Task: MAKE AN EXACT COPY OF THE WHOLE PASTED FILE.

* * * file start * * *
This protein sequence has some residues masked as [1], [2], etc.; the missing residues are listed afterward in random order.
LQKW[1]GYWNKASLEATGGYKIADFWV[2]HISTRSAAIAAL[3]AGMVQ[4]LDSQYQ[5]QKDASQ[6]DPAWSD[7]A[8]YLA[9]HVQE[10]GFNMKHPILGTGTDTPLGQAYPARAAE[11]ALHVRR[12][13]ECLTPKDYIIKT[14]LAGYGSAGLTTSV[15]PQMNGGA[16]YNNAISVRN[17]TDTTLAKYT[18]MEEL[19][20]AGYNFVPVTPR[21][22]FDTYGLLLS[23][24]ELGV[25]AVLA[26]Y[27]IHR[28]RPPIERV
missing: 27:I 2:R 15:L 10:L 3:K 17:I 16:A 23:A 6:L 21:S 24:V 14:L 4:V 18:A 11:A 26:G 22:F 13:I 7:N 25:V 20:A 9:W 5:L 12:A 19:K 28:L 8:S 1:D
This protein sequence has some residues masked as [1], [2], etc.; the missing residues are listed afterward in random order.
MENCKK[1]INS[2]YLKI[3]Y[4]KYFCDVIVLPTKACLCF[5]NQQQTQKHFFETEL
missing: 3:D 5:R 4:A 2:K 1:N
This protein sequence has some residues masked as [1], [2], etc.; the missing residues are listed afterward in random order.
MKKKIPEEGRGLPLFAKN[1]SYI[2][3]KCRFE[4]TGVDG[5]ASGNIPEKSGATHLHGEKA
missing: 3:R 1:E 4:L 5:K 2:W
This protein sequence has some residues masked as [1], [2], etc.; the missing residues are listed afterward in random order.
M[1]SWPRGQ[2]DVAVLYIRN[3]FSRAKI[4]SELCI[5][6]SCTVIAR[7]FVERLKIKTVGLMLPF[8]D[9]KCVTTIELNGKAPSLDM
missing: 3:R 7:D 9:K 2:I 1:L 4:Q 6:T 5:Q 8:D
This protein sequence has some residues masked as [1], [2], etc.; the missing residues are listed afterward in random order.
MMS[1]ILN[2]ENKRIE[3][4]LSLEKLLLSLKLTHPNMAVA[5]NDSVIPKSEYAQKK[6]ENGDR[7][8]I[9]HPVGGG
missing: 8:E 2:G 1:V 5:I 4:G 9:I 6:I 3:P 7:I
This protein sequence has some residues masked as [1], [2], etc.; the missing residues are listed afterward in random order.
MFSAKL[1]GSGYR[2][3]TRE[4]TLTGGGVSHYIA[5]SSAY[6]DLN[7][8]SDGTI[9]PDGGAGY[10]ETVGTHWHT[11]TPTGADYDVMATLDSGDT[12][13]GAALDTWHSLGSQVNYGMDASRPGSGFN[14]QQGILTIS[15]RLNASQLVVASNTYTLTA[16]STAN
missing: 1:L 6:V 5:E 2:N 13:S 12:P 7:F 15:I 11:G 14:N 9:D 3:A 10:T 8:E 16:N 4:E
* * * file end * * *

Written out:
This protein sequence has some residues masked as [1], [2], etc.; the missing residues are listed afterward in random order.
LQKW[1]GYWNKASLEATGGYKIADFWV[2]HISTRSAAIAAL[3]AGMVQ[4]LDSQYQ[5]QKDASQ[6]DPAWSD[7]A[8]YLA[9]HVQE[10]GFNMKHPILGTGTDTPLGQAYPARAAE[11]ALHVRR[12][13]ECLTPKDYIIKT[14]LAGYGSAGLTTSV[15]PQMNGGA[16]YNNAISVRN[17]TDTTLAKYT[18]MEEL[19][20]AGYNFVPVTPR[21][22]FDTYGLLLS[23][24]ELGV[25]AVLA[26]Y[27]IHR[28]RPPIERV
missing: 27:I 2:R 15:L 10:L 3:K 17:I 16:A 23:A 6:L 21:S 24:V 14:L 4:V 18:A 11:A 26:G 22:F 13:I 7:N 25:V 20:A 9:W 5:L 12:A 19:K 28:L 8:S 1:D
This protein sequence has some residues masked as [1], [2], etc.; the missing residues are listed afterward in random order.
MENCKK[1]INS[2]YLKI[3]Y[4]KYFCDVIVLPTKACLCF[5]NQQQTQKHFFETEL
missing: 3:D 5:R 4:A 2:K 1:N
This protein sequence has some residues masked as [1], [2], etc.; the missing residues are listed afterward in random order.
MKKKIPEEGRGLPLFAKN[1]SYI[2][3]KCRFE[4]TGVDG[5]ASGNIPEKSGATHLHGEKA
missing: 3:R 1:E 4:L 5:K 2:W
This protein sequence has some residues masked as [1], [2], etc.; the missing residues are listed afterward in random order.
M[1]SWPRGQ[2]DVAVLYIRN[3]FSRAKI[4]SELCI[5][6]SCTVIAR[7]FVERLKIKTVGLMLPF[8]D[9]KCVTTIELNGKAPSLDM
missing: 3:R 7:D 9:K 2:I 1:L 4:Q 6:T 5:Q 8:D
This protein sequence has some residues masked as [1], [2], etc.; the missing residues are listed afterward in random order.
MMS[1]ILN[2]ENKRIE[3][4]LSLEKLLLSLKLTHPNMAVA[5]NDSVIPKSEYAQKK[6]ENGDR[7][8]I[9]HPVGGG
missing: 8:E 2:G 1:V 5:I 4:G 9:I 6:I 3:P 7:I
This protein sequence has some residues masked as [1], [2], etc.; the missing residues are listed afterward in random order.
MFSAKL[1]GSGYR[2][3]TRE[4]TLTGGGVSHYIA[5]SSAY[6]DLN[7][8]SDGTI[9]PDGGAGY[10]ETVGTHWHT[11]TPTGADYDVMATLDSGDT[12][13]GAALDTWHSLGSQVNYGMDASRPGSGFN[14]QQGILTIS[15]RLNASQLVVASNTYTLTA[16]STAN
missing: 1:L 6:V 5:E 2:N 13:S 12:P 7:F 15:I 11:G 14:N 9:D 3:A 10:T 8:E 16:N 4:E